In issue 25 of Principium, published in May, we challenged i4is members and supporters, and space fans more generally, to mark the 50th anniversary of the first manned Moon landing on 20 July 1969 by writing a poem to show how interstellar exploration can inspire us just as much today as the epic achievement of Neil Armstrong, Buzz Aldrin and Michael Collins did half a century ago, during the Apollo 11 mission.
Over the next few days, we will publish member newsletters summarising the events of each day, Thursday 27 June to Sunday 30 June.
Welcome to the second i4is member newsletter. Since the last newsletter we have published the next issue of our quarterly public magazine, Principium. Issue 25 includes a large collection of news and features as usual.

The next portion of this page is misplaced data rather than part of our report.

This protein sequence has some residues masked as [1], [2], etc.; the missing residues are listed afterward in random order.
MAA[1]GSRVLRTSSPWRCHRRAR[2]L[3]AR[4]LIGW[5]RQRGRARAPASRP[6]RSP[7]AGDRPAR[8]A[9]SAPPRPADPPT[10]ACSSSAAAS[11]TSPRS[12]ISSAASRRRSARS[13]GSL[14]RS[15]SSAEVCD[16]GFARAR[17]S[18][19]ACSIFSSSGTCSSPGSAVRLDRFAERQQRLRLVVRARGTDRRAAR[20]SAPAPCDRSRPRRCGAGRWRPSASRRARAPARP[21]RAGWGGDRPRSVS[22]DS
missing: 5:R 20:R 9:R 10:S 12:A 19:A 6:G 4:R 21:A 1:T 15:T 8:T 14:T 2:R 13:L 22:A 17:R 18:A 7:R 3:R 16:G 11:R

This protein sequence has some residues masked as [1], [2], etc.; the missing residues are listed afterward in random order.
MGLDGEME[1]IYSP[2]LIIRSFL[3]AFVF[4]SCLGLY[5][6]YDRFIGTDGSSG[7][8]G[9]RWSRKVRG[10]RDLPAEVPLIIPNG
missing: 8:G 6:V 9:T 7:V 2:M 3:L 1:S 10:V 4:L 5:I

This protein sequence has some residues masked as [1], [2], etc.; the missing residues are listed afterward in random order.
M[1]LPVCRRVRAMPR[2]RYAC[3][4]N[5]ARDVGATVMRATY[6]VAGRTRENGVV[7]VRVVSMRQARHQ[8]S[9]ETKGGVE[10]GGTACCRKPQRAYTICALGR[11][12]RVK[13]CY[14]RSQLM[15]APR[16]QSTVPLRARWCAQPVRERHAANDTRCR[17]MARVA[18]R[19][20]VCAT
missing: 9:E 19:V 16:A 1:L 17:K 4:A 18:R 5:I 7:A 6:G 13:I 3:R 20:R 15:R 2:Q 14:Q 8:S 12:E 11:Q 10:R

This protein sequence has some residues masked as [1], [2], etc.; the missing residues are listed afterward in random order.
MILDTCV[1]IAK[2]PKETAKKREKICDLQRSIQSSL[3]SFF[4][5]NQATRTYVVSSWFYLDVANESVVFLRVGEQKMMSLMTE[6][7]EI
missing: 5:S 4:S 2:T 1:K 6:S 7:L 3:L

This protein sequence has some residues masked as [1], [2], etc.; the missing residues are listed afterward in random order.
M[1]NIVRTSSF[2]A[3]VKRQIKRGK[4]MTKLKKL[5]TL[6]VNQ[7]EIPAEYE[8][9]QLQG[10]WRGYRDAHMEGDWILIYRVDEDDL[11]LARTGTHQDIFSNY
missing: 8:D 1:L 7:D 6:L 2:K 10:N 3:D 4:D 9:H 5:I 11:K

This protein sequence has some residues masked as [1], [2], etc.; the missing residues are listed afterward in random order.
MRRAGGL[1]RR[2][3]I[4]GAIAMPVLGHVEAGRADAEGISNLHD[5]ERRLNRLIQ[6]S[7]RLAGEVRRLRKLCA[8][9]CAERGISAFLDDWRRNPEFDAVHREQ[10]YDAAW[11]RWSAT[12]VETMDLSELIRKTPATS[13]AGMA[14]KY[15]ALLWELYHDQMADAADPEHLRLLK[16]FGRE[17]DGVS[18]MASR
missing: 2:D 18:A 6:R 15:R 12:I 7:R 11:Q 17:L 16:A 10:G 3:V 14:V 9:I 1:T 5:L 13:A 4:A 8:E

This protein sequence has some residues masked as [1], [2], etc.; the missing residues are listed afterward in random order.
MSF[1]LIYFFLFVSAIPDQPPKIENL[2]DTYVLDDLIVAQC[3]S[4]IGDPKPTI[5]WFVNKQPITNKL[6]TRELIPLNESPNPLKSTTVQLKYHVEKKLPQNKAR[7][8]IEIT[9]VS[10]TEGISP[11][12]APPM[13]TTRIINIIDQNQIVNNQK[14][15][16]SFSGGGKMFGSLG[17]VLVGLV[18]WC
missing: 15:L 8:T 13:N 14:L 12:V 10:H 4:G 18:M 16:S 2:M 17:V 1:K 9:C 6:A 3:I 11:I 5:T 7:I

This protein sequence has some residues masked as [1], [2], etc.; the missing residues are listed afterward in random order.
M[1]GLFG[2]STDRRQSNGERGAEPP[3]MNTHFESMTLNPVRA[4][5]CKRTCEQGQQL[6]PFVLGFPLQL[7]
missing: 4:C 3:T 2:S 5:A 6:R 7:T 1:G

The latest issue of our free quarterly newsletter, Principium, is now published. This is our third Membership Issue. On the front cover is a reminder of the recent first imaging of a black hole, a visualisation of the photon trajectories which produced the image.
Welcome to the first i4is member newsletter. In these newsletters we will provide you with exclusive news reports from the world of interstellar studies at least once a month and more often when things are happening fast! We will also highlight new material available on our website including, videos, posts and Principium preprints.
Ciel et Espace features Stephen Baxter and Andreas Hein’s article on AI for interstellar travel. Ciel et Espace is the most wide-spread French astronomy and space magazine and can be found in almost any kiosk in France.
The Initiative for Interstellar Studies and the British Interplanetary Society are pleased to announce the 2nd Foundation of Interstellar Studies Workshop, which will take place from 27th to 30th of June, at the current headquarters of the i4is, The Bone Mill, on the edge of the wonderful English Cotswolds, in south Gloucestershire, UK. Interstellar Travel is […]
Our Project Lyra team has published a second paper, showing that missions to ‘Oumuamua are not only possible short-term (2020-2024) but also during the next decades, with launch dates in 2030, 2033, and even later.